Sandra Day O'Connor, the first woman to be appointed to the U.S. Supreme Court, was born March 26, 1930, in El Paso, Texas. Her parents, Harry and Ada Mae, owned the Lazy-B-Cattle Ranch in southeastern Arizona, where O'Connor grew up. The isolated ranch made formal education difficult so O'Connor's parents sent her to live with her maternal grandmother in El Paso. After high school, O'Connor attended Stanford University where she majored in economics. She chose economics originally with the intention of applying that knowledge towards the operation of a ranch of her own or even the Lazy-B Ranch. A legal dispute over her family's ranch, however, stirred her interest in law and O'Connor decided to enroll at Stanford Law School after receiving her baccalaureate degree magna cum laude in 1950.
O'Connor took only two years to complete law school and met her future husband, John Jay O'Connor, while in law school. O'Connor faced a difficult job market after leaving Stanford. No law firm in California wanted to hire her and only one offered her a position as a legal secretary. O'Connor turned to public service and accepted a job as the deputy county attorney for San Mateo, California. When O'Connor's husband graduated from Stanford a year later, the Army immediately drafted him into the Judge Advocate General Corps and stationed him in Frankfurt, Germany. While there, Sandra served as a civilian lawyer in the Quartermaster's Corps. When the O'Connors returned to the U.S. in 1957, they settled in Phoenix, Arizona and had their three sons in the six years that followed.
O'Connor again found it difficult to obtain a position with any law firm so she decided to start her own firm with a single partner. She practiced a wide variety of small cases in her early days as a lawyer since she lacked specialization and an established reputation. After she gave birth to her second son, O'Connor withdrew from work temporarily to care for her children and became involved in many volunteer activities. After five years as a full-time mother, O'Connor returned to work as an assistant state attorney general in Arizona. When a state senator resigned to take an appointment in Washington D.C., Arizona Gov. Jack Williams appointed O'Connor to occupy the vacant seat. O'Connor successfully defended her senate position for two more terms and eventually became the majority leader, a first for women anywhere in the U.S. In 1974, O'Connor decided to shift gears and run for a judgeship on the Maricopa County Superior Court. A year later, the newly elected Democratic governor nominated O'Connor to the Arizona Court of Appeals. Not quite two years later, President Reagan nominated her as the first woman to Supreme Court as a replacement for the retiring Justice Potter Stewart.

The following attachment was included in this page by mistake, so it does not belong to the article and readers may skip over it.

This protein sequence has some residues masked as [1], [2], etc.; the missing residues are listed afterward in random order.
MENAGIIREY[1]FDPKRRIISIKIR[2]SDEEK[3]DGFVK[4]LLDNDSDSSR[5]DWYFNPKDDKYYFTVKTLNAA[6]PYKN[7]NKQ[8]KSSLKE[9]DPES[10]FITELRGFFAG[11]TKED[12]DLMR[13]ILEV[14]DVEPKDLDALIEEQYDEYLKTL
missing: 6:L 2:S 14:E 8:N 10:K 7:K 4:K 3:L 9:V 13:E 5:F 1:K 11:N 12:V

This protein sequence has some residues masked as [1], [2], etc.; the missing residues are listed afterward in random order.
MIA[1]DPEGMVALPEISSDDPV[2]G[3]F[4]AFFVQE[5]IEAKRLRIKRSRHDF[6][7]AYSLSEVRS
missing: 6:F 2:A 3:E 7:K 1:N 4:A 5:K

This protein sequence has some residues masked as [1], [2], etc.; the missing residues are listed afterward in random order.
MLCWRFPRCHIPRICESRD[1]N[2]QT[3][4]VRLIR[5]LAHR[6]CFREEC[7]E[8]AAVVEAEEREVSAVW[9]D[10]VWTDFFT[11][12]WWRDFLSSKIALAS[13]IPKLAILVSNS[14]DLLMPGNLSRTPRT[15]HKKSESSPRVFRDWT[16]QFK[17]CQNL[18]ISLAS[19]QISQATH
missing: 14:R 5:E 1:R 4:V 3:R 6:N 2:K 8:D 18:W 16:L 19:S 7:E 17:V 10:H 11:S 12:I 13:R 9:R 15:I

Early in her tenure on the Court, most observers identified O'Connor as part of the Court's conservative faction. However, after a few terms, O'Connor established her own unique position on the Court. Although she commonly sided with the conservatives, O'Connor would frequently author a concurrence that sought to narrow the scope of the majority's opinion. She approached each case with individual treatment and always sought to arrive at a practical conclusion. Her moderation has helped her role as the centrist coalition-builder, which consequently enhanced her influence on the Court. She retired from the Supreme Court in 2006.